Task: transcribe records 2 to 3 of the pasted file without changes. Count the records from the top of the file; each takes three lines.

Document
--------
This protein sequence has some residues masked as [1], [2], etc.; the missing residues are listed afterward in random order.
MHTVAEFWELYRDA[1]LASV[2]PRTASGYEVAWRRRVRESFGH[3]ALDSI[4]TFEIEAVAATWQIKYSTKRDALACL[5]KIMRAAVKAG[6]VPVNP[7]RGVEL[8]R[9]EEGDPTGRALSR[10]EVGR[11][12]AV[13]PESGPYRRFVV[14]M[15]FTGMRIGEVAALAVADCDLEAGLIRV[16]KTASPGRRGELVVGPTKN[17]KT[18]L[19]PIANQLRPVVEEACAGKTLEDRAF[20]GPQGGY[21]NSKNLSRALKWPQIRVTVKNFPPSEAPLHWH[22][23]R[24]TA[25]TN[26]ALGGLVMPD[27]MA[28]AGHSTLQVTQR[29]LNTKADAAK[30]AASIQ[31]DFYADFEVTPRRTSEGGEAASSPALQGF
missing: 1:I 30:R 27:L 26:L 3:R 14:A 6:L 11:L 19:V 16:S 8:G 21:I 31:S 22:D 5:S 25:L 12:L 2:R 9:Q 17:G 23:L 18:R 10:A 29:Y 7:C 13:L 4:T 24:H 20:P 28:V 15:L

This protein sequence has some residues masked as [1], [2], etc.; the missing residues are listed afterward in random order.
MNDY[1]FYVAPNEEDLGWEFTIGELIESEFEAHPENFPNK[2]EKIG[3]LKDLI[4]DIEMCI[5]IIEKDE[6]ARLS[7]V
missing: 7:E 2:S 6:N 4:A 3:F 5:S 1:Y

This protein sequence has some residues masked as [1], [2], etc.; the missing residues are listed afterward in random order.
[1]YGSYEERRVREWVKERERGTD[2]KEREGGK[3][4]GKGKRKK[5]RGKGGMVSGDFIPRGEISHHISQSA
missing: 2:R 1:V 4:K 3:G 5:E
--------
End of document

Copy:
This protein sequence has some residues masked as [1], [2], etc.; the missing residues are listed afterward in random order.
MNDY[1]FYVAPNEEDLGWEFTIGELIESEFEAHPENFPNK[2]EKIG[3]LKDLI[4]DIEMCI[5]IIEKDE[6]ARLS[7]V
missing: 7:E 2:S 6:N 4:A 3:F 5:S 1:Y

This protein sequence has some residues masked as [1], [2], etc.; the missing residues are listed afterward in random order.
[1]YGSYEERRVREWVKERERGTD[2]KEREGGK[3][4]GKGKRKK[5]RGKGGMVSGDFIPRGEISHHISQSA
missing: 2:R 1:V 4:K 3:G 5:E